Total solar eclipse to go directly over South Carolina on Aug. 21

On Monday, Aug. 21, 2017, people across the United States will have the opportunity to experience an eclipse of the sun. Anyone within the path of totality will witness the moon pass between the sun and the earth, and the sky go dark in the middle of the afternoon. The path of totality will stretch from Lincoln Beach, Oregon, to Charleston, South Carolina.

Total Solar Eclipse Over South Carolina on August 21, 2017

SCDNR Events

Many SCDNR Wildlife Management Areas (WMAs) and Heritage Preserves fall within the eclipse's path of totality, but there will be no SCDNR-sanctioned solar eclipse events on these properties. If you do plan to view the eclipse on a SCDNR property, please see the SCDNR Interactive Solar Eclipse Map to easily locate which properties fall within the totality path.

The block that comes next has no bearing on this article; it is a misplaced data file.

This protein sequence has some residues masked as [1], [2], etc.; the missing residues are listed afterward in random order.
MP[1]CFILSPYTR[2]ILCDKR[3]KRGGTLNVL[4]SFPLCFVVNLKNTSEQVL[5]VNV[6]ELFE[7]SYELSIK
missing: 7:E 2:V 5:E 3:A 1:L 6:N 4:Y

The day of the eclipse, please join SCDNR at Spirit Communications Park for the Total Eclipse of the Park event! Our Diversity Outreach staff and archaeologists will have an interactive booth set up at the iMAGINE STEM Festival. Please visit the Total Eclipse of the Park website for more information and to purchase your tickets. We hope to see you there!

What is an eclipse?

An eclipse is an obstruction of light from the source of light and the observer. A solar eclipse is when the moon moves between the earth and sun during its orbit, resulting in the moon casting a shadow on the earth. A solar eclipse occurs once every 18 months, but is only visible in a small area of the planet.

Patial Eclipse - photograph courtsey of timeanddate.com

What can I expect to experience during a total eclipse?

During a total solar eclipse, you will experience complete darkness. Additionally, you can expect to experience:

How can I safely view the eclipse?


Eclipse timetable for South Carolina

Event Time
Enters state 1:07 p.m. EDT
Totality begins 2:36 p.m. EDT
Totality ends 2:49 p.m. EDT
Exits state 4:10 p.m. EDT

Eclipse Details

Detail Measurement
Total centerline miles 251
Travel time 10 minutes
Average speed 1,505 miles per hour
Maximum duration 2 minutes, 38 seconds

For more information about the eclipse, please visit NASA's Eclipse 2017 webpage.